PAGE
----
California Bar Journal
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California Bar Journal

The State Bar of California


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Front Page - April 2000
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News Briefs
Election schedule set for board, CYLA vacancies
Bar court judge appointments process to be reviewed
Newest board member dies
Ventura County mobile legal center cited by ABA
ABA offers three CLE programs
Bar, Western State plan annual ethics symposium
Penalty for late bar dues moved to April 28
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Legal Tech - UM: The leading edge of convergence
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From the President - Link starting salaries with service
Easy to destroy, hard to rebuild
2 trains on a collision course
Keep the judiciary independent
Letters to the Editor
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MCLE Self-Study
Viewing the Subdivision Map Act
Self-Assessment Test
MCLE Calendar of Events
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Public Comment
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Ethics Byte - More on the written agreement
Charges of grand theft, sexual battery lead to bar hearing
Attorney Discipline


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Being tried in the media...Affirmative action efforts conceal society’s failings

As an Asian-American attorney, I applaud the efforts of California law schools to encourage minority students to consider a legal career and apply for law school admission. As the son of a letter carrier, I had never even met an attorney until college, and I financed my JD and LLM degrees through military service.

It is clear that California’s law schools have not discriminated against minority applicants for many years. The lack of more minority students is therefore attributable to other factors, such as poor educational opportunities at the primary and secondary levels, financial shortfalls that do not permit a student to defer full-time employment, and factors in some cultures that devalue academic achievement.

Affirmative action in law school admissions is not so much a remedy (since it benefits only a small group who are relatively high achievers) as it is a method of concealing the wide failure of society to give all minority students a good public education.

If the top 20 percent of white applicants at Boalt Hall were told they had been turned down, despite their excellence, because they had been involuntarily selected to give up their seats to a less competitive minority student, the unfairness of racial bias in admissions policy would become much more obvious to the higher income families who support affirmative action policies when the effects of those policies are borne by blue collar workers’ sons and daughters.

Raymond Takashi Swenson, Lt. Colonel, USAF (ret.)
Richland, Wash.

By helping youth, we increase diversity

To remain credible and effective, our profession needs attorneys who come from a variety of backgrounds. Now that affirmative action programs are dwindling at the college and law school levels, we must invest energy in young people so they will be prepared to compete on an even playing field when they reach the law school level.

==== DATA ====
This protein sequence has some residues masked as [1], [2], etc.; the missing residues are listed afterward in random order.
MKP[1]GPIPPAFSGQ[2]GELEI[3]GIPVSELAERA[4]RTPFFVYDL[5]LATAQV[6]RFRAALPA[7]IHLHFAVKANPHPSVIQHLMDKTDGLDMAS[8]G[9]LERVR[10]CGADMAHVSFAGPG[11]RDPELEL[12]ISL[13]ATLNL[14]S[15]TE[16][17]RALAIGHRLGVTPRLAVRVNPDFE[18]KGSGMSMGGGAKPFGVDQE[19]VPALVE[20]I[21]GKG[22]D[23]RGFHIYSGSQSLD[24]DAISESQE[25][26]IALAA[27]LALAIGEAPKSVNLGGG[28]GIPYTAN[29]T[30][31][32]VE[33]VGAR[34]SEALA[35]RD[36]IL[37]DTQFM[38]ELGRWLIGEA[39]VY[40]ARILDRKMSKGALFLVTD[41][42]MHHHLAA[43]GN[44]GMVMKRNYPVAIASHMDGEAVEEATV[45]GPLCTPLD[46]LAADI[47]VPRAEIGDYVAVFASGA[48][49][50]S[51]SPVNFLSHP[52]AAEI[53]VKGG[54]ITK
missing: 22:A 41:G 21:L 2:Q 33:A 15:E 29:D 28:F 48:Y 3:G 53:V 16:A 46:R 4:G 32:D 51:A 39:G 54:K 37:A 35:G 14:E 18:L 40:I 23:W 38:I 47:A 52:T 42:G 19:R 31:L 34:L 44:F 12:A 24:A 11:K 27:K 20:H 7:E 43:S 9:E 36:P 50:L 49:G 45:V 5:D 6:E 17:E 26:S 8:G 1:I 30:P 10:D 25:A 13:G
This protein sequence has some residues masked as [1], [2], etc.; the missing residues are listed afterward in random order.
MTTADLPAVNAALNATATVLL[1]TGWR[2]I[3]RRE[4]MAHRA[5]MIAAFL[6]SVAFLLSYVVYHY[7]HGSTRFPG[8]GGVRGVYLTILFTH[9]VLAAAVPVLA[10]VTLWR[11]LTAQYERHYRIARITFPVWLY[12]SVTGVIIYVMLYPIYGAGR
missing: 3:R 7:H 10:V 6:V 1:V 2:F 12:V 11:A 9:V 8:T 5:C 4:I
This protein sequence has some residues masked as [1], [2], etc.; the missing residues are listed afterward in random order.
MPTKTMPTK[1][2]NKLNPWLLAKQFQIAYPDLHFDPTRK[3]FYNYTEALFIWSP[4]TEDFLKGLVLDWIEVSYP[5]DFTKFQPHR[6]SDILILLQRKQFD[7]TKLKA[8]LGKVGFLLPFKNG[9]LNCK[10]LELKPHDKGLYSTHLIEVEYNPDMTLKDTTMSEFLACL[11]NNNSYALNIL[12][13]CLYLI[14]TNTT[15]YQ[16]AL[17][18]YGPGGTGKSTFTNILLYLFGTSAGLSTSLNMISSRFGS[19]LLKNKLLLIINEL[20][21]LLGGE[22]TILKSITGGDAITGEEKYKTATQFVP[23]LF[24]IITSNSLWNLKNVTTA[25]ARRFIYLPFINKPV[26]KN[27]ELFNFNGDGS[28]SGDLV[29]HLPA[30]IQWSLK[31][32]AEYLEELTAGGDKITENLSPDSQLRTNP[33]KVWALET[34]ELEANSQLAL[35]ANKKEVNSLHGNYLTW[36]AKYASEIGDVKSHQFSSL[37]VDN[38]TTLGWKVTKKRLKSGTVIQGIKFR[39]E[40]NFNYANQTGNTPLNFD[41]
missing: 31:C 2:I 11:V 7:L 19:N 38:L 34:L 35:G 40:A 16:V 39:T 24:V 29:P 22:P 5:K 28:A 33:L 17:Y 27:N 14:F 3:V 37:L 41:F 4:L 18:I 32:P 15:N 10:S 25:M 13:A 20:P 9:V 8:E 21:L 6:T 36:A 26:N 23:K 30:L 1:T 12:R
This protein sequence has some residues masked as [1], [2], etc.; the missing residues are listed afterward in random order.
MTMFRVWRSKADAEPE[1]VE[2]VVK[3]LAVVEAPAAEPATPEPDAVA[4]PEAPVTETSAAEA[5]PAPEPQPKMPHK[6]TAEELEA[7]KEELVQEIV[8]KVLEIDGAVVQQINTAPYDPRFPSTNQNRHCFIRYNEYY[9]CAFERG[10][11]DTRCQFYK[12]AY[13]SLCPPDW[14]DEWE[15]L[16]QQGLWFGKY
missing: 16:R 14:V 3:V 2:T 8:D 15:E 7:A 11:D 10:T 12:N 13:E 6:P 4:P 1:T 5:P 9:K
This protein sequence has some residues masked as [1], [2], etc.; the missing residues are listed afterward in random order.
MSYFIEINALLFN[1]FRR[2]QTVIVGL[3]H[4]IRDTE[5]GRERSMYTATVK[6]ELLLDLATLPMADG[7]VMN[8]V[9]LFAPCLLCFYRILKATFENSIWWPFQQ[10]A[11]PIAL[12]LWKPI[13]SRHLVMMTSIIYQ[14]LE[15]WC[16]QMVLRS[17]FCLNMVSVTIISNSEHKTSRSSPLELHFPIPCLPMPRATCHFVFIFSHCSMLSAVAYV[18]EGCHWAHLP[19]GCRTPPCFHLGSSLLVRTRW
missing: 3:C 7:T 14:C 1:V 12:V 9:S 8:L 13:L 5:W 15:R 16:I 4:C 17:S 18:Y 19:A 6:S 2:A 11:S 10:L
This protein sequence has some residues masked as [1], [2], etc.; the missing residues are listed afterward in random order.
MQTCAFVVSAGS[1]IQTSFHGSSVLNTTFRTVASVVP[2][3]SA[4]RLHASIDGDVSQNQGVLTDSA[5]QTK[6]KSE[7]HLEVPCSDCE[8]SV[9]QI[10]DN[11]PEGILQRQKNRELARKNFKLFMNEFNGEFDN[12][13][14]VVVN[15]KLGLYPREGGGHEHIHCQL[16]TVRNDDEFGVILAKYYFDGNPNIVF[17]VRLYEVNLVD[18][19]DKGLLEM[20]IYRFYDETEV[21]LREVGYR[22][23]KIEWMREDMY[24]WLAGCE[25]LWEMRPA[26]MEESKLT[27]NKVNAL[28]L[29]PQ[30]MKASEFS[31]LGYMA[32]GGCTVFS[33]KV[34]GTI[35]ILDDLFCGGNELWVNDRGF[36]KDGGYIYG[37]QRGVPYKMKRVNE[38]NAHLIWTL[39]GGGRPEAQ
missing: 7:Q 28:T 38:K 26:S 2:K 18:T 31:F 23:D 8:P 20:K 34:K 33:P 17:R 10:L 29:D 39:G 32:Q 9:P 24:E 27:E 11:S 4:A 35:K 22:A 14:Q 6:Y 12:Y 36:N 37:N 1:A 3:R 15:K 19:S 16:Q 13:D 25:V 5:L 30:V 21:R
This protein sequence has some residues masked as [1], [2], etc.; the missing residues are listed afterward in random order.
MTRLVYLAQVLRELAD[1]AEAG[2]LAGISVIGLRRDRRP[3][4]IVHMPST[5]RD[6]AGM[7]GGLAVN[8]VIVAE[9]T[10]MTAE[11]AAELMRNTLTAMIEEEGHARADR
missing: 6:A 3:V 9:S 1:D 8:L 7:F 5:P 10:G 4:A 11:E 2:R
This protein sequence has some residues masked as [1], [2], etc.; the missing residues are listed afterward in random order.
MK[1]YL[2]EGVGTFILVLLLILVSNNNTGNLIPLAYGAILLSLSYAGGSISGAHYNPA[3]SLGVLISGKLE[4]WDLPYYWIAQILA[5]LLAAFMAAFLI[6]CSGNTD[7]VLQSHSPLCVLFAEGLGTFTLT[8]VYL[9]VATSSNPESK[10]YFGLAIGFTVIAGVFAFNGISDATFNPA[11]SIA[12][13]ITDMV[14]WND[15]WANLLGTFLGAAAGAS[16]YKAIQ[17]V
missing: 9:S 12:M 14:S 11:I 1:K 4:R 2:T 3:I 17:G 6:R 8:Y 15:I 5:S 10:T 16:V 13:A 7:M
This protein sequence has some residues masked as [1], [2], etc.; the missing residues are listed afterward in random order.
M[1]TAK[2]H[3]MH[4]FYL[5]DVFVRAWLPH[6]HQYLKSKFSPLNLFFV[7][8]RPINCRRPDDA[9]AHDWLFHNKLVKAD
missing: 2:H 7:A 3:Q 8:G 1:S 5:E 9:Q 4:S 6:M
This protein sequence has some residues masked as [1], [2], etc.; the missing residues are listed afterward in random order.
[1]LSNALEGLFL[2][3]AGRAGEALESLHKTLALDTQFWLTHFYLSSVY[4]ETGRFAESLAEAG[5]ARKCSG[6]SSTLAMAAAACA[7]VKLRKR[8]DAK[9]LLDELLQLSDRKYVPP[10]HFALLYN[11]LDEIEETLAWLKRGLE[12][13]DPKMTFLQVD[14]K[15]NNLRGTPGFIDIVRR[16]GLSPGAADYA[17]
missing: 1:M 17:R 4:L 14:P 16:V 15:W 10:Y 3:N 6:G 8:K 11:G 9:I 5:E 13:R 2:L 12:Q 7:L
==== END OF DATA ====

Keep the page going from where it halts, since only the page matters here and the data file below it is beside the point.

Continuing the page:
Lawyers can become mentors for youth of color who are interested in legal careers. Firms can provide internships for high school students. I encourage interested people in the Bay Area to get in touch with the law academies at Mission or Balboa high schools in San Francisco or contact the Center for Youth Development through Law at 510/642-4520.

Nancy Schiff

The writer is the executive director of the Center for Youth Development through Law.

Paralegals: A new definition

Paralegals have banded together in a concerted effort to disassociate themselves from legal document assistants and unlawful detainer assistants who provide a service to the public but do not work under the direct supervision of an active member of the State Bar.

AB 1761, introduced Feb. 18, will aid in distinguishing paralegals from those non-lawyers who provide unsupervised legal services directly to members of the public. The bill will impose minimum standards and qualifications required of all persons holding themselves out as paralegals.

Sandra Stratman (Paralegal)
San Luis Obispo

Lawyer should get 1 strike

I take very seriously the oath I took to protect my clients, serve their interests, perform as a responsible officer of the court and promote the integrity of the legal profession. Maybe I am naive, but I also take seriously the act of disbarment. I fear disbarment because it is supposed to cause horrible, humiliating and irreversible damage to my livelihood.

Not so! Apparently, if you steal from your clients, miss filing deadlines, lie to the bar or commit any number of other supposedly terrible acts, it’s no big deal. If you get kicked out, you just get reinstated (Discip-line, March Bar Journal).

Why isn’t disbarment permanent? As a client, I’d be livid to find out my attorney had previously been disbarred for stealing from a client, only to be reinstated so he could steal from me.

There is no excuse for cheating a client. The Rules of Professional Conduct are clear. Let’s have a new call for the year 2000: One strike, you’re out — no reinstatement.

Suzanne A. Tollefson

Just too lax

Leonard “Dick” Basinger, the lawyer who was first disbarred for stealing $260,000 in partnership and client trust funds, should never have been reinstated into the State Bar. Now he has struck again.

The public should not have to bear the risk of a recurrence. The public interest comes before that of the individual lawyer.

The State Bar is too lax.

Dana Drake
Huntington Beach